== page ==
Weicker said he believes the key to reaching students is simple – hold them accountable for their actions, even at an early age.
And although discipline is an important part of a child’s growth, so is using common sense, he said.
Weicker described a student who drove to school in her father’s vehicle and had a flat tire. After asking Weicker for help, she popped the trunk, only to reveal a cooler with several warm beer bottles floating inside.
The young woman was terrified and explained that her father had used the car over the weekend. Weicker said he listened to the student’s story, phoned her father and, after discovering the story was accurate, allowed her to leave without a write-up.
That’s the sort of thing when you need to use common sense, he said.
Thursday night, Weicker and 72 of his retiring colleagues were recognized for their service in Fort Wayne Community Schools. Weicker’s name was near the top of the list for total years served.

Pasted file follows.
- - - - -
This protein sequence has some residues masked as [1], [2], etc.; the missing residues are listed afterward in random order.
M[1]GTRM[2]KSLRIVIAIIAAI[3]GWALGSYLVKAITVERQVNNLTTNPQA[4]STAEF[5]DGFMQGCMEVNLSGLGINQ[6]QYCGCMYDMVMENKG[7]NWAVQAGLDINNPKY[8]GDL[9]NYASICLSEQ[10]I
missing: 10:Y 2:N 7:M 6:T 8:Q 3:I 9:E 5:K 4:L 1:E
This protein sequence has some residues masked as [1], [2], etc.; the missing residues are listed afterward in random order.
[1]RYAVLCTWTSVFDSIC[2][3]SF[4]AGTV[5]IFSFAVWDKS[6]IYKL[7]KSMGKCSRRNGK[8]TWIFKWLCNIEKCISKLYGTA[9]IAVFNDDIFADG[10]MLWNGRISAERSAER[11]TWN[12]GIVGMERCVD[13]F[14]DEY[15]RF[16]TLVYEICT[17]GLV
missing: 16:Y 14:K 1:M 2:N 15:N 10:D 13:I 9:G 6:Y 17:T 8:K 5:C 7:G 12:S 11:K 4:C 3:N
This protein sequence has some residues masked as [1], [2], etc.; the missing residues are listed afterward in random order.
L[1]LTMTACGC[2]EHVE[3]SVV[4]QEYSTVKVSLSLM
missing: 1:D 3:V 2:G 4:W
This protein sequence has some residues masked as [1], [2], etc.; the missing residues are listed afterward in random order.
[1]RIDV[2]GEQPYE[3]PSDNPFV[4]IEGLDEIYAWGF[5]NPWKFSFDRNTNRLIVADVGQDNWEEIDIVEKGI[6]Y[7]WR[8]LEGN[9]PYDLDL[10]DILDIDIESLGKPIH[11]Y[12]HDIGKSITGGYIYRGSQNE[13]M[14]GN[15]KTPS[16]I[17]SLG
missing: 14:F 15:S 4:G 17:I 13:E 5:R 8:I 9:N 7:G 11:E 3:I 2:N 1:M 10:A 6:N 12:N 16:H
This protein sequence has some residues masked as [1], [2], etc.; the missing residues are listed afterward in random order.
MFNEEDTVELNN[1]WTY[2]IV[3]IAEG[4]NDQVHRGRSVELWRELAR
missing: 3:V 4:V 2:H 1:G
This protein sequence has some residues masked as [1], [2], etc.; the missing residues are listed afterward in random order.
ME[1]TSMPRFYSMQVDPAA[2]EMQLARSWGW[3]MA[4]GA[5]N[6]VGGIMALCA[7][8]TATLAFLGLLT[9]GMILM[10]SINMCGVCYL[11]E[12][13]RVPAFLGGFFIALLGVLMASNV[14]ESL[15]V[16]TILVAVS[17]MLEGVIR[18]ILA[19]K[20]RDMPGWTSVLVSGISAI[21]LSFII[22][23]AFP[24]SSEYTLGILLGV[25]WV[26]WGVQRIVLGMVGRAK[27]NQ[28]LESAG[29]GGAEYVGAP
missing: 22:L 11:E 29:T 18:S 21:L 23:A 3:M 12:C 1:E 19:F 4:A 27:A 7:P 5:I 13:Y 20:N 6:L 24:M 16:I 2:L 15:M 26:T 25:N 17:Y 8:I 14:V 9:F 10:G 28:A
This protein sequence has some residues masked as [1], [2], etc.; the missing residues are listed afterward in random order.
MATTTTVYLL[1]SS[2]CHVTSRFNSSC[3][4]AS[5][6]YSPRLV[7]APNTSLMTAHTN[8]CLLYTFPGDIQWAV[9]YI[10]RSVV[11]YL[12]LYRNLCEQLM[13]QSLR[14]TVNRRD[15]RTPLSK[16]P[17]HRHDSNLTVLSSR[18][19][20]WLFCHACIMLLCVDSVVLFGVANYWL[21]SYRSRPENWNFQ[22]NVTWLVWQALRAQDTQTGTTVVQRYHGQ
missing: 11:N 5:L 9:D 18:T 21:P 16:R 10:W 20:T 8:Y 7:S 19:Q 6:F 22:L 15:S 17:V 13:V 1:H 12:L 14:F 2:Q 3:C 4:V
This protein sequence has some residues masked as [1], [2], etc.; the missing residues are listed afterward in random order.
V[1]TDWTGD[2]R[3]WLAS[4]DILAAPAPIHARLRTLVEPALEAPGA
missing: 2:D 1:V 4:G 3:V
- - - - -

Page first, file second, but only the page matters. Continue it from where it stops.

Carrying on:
When he retires next month, he will have worked in the district for 40 years.
Superintendent Wendy Robinson honored Weicker during the district’s annual retirement dinner .
Always speak the truth and you’ll never be concerned with your memory,’ Robinson said. Whether you liked what he had to say or not, these were words John lived by.
Although Weicker is looking forward to retirement with his wife, Pat, their two dogs, Lucky and Cooper, and his various barn cats, he will also miss his job at Fort Wayne schools.
I’ve been so blessed, and I feel so fortunate, he said.
Weicker and his wife enjoy annual trips to the Caribbean, where they have visited schools and learned about the cultural differences in other countries.
This summer will mark the end of his career in education, but his dedication to youth is far from over.
Weicker plans to continue to work in education in some capacity, perhaps by sharing some of the discipline and security policies he’s had a hand in creating with other school districts.
To explain his dedication, Weicker quoted the words of William Whiting Borden.
No retreats, no reserves, no regrets.